| 4:28 pm on May 20, 2013 (gmt 0)|
Let's take a step back. Just about no site is worldwide in relevance because each locality is different. A website with English content is not very helpful to Chinese speaking people in Asia. Even if you have an English language site it is not equally relevant to American & UK audiences because they speak a common but still different language. In the UK people eat crisps but Americans call them potato chips. 1/5/13 in South Africa is May 1st, 2013 and in America it is January 5th, 2013. Countries and even the regions within countries can have differences that makes it very hard for a site to be relevant worldwide. This is a big reason why Google tries to personalize the SERPS for each location.
If you want to attract a wider audience from around the world here are some tips to start with:
1) Go with .com, it is often seen as the most generic of tlds
2) Consider placing country specific content in country specific folders or subdomains
3) Develop backlinks from relevant sites in each country (if you can't convince those sites to link to you then you probably won't convince Google you are relevant either)
4) Double check your keywords and their synonyms. Biscuits can refer to cookies or bread rolls depending on your region. Google likes to see relevant content with the right keywords.
| 5:05 pm on May 20, 2013 (gmt 0)|
Have you considered launching the site under each ccTLD you wish to target?
| 5:07 pm on May 20, 2013 (gmt 0)|
Less locally relevant competition in ZA searches?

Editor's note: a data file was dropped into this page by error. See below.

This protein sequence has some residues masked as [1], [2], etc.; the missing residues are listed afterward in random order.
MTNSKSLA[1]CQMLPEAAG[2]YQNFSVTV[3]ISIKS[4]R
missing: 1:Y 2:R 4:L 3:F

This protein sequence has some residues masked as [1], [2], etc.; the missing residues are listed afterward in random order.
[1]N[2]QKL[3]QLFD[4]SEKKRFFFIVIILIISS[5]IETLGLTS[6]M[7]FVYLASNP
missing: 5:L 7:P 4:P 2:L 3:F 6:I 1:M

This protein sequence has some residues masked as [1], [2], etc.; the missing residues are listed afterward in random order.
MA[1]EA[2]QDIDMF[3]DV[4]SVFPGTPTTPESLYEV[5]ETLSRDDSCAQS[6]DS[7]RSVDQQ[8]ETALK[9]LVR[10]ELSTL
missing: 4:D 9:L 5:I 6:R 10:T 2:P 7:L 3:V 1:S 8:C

As an extreme example G.uk will return results for the East End of London in preference to the city in the Eastern Cape if you just search on the name.
| 9:36 am on May 21, 2013 (gmt 0)|
Thanks - most helpful. I will consider separate sites for each country. I see that as optimum but it is a question of workload and cost.
| 10:37 am on May 21, 2013 (gmt 0)|
|I will consider separate sites for each country |
Multiple/tld sites need more support and resources. Goodroi's advice looks sound to me.
| 10:40 am on May 21, 2013 (gmt 0)|
|I see that as optimum but it is a question of workload and cost. |
These days I honestly do not know how Google treats a network of several company sites targeted for each country. All mine seem to be fine however they have all been going several years therefore Google's had time to absorb them.
Cost wise, domains are cheap if you know where to buy them. Hosting, I actually do most of my hosting through London and Google has managed to separate the ccTLDs from each other pretty successfully, in fact they've done better with them than my .co.uk and .com
In my experience do not try and hide the fact that they are interlinked. My users can go from one region/continent to another with one click, whether that is of any use to you I do not know however within my industry it is important for volume trade purchasers to be able to source an alternative supply source if their original one is not able to ship for whatever reason.
[edited by: tedster at 12:17 pm (utc) on May 21, 2013]
[edit reason] removed some specifics [/edit]
| 12:11 pm on May 21, 2013 (gmt 0)|
hosting your site in the targeted country is also a strong signal.
if this is your intention, now or in the future you should use ccTLDs or subdomains in your url structure rather than subdirectories.
Official Google Webmaster Central Blog: Working with multi-regional websites: